Sandy Beach, Manchester’s Drag Queen extraordinaire is getting married – but will her day go without a hitch? Sandy Beach has a dream wedding to organise, but doesn’t have the time to do it, so she enlists her big boned sister Wendy. But a disaster as huge as Wendy’s mid-morning snack is looming. Can Sandy sing her way out of yet another catastrophe?
New Attitude have a history of funny, surreal and witty plays (Onions Cry Too, Three’s a Crowd, Fly by Night) and are back for another winner as part of Manchester Pride Fringe with their first full-length musical. It’s fair to say that the opening night audience (incidentally, a sell-out) was eagerly anticipating the action with the Northern Quarter’s Three Minute Theatre packed to the rafters.
Telling the story of a love triangle between bitchy drag queen Sandy Beach, mercilessly bullied sister Wendy House and the suave Michel, Someone Borrowed, Someone’s Blue is a hysterical journey through a car-crash wedding. One audience member screeched in laughter part way through “It’s just like Jeremy Kyle” and indeed it is – just a whole lot funnier.
Dale Vicker is at his best as the bitchy Cher-impersonating Sandy Beach. Needlessly acerbic in some circumstances, she just can’t help herself and is blinkered to everything going on around her – including the intense hurt that she causes. But why should she be aware – after all, she’s just got a thrice-weekly chat show on local TV. This could be her big break, and with her husband-to-be in the wings, what could possibly go wrong?
As the groom in question, Phil Clift has every right to look nervous as Michel given the horrendous misunderstanding that has triggered the wedding. Michel is left looking entertainingly out of his depth as events conspire against him. Michel also highlights the distinctly local script from Alasdair Jarvie – Michel is obviously posh as his name is “double-barreled, he’s from Cheadle Hulme of course”.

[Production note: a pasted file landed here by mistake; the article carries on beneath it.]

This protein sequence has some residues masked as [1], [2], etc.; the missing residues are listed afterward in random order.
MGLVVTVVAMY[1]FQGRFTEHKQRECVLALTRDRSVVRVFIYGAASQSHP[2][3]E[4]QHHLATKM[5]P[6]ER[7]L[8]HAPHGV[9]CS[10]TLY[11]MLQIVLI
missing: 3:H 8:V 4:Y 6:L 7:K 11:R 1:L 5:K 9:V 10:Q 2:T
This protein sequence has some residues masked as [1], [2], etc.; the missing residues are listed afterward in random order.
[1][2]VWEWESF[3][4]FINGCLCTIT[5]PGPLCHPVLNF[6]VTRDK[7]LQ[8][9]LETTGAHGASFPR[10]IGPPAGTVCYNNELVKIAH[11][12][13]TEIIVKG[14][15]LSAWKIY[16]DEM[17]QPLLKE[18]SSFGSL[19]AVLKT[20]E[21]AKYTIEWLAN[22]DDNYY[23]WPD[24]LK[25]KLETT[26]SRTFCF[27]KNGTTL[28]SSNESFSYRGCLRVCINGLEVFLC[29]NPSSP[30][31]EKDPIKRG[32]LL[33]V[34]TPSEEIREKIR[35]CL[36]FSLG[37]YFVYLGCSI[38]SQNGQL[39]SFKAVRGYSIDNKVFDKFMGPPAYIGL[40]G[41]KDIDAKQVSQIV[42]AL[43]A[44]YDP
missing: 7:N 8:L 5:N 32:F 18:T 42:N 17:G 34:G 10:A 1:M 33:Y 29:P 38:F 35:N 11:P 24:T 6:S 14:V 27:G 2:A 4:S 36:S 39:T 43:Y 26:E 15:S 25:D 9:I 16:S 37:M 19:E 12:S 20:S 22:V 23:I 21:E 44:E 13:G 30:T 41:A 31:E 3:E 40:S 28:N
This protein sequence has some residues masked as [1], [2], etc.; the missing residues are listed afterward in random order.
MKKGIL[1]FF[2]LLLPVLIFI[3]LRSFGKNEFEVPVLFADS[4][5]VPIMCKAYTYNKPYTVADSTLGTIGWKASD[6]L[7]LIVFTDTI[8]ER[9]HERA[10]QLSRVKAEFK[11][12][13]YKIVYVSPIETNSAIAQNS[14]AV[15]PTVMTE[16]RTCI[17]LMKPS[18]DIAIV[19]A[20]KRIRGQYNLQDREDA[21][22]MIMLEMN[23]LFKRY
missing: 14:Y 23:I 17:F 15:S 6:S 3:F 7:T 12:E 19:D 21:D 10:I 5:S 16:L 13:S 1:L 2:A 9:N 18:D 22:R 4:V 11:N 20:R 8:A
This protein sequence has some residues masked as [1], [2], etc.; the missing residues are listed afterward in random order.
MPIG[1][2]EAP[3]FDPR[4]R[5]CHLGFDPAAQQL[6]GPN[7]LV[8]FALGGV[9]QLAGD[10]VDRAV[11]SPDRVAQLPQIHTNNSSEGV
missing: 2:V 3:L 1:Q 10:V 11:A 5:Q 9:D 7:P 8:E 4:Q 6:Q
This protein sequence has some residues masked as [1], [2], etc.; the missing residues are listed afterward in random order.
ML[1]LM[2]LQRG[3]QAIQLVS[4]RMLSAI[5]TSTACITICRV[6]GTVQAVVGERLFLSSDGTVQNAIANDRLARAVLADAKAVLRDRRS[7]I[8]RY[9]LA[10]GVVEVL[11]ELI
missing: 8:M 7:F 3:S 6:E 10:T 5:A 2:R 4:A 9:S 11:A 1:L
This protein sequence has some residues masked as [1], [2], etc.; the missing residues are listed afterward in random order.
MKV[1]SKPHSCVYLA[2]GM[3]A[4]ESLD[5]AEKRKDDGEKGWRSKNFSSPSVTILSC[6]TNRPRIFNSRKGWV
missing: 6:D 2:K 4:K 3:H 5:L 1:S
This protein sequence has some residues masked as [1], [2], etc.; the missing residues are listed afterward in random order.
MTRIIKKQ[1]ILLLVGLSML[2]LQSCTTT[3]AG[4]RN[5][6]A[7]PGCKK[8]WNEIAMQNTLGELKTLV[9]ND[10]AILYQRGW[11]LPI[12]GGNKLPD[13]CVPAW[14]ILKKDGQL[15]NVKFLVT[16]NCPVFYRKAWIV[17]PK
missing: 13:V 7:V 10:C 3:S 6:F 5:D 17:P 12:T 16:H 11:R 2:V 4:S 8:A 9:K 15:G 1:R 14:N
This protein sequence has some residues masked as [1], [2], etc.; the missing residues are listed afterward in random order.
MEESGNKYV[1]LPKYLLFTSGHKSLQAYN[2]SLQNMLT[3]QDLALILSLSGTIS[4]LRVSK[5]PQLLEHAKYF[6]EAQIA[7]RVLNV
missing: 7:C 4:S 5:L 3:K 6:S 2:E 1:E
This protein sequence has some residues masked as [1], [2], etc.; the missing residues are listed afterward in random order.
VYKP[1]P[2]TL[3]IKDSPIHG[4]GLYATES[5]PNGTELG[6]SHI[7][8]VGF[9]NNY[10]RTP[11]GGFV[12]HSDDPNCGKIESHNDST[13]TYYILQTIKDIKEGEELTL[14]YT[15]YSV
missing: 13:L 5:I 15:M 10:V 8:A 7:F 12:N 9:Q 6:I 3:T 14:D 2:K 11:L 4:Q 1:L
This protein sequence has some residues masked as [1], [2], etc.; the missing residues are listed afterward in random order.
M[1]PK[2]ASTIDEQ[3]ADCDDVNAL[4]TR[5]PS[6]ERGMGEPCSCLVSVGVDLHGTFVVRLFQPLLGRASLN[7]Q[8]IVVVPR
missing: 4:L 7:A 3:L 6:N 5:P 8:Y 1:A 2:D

Rachel Wareing’s performance as Wendy is likely to be the one that sticks in people’s minds. The initial jokes about weight and Wendy being a ‘loser magnet’ suddenly become much more hurtful and take on an emotive and much crueler significance in a moving and well-pitched sequence.
Elsewhere, Kimberley Barrett vamps her way across the stage as Sandy’s predatory agent Harry leading to some awkwardly hilarious encounters. Lee Eakins is welcoming as the social lynchpin the group revolve around as the forgotten Lorenzo whilst Jade Fearnley, Ryan Laskey and Sarah Morgan give vital physical and vocal support as Sandy’s Be-@ches and are worth keeping your eye on for their facial reactions as events unfold. And with Mark Rowlands’ unforgettable entrance as Vernoique, the scene is set for the wedding from hell – or is it?
Jarvie’s script is an utter riot, filled with funny one-liners and amusing moments and director Brainne Edge’s background in comedy is utilised to outstanding effect for an appreciative audience. Although billed as a musical, the music is more of a framework to the story, and welcome that it is, it isn’t essential. It might be tricky to find actors who can sing but on the whole, Someone Borrowed, Someone’s Blue manages with some convincing performances.
Feeling like a final performance rather than an opening night, this was a surprisingly polished start to what I suspect will be a sell-out run for Someone Borrowed, Someone’s Blue. Fun, heartwarming and entertaining, I’d advise you pick up your ticket now for the wedding of the summer and New Attitude’s finest production to date.
The Fiction Stroker gives Someone Borrowed, Someone’s Blue: The Musical four strokes out of five:
Someone Borrowed, Someone’s Blue runs until Thursday 22 Aug at 3MT, Oldham Street. Tickets available from here.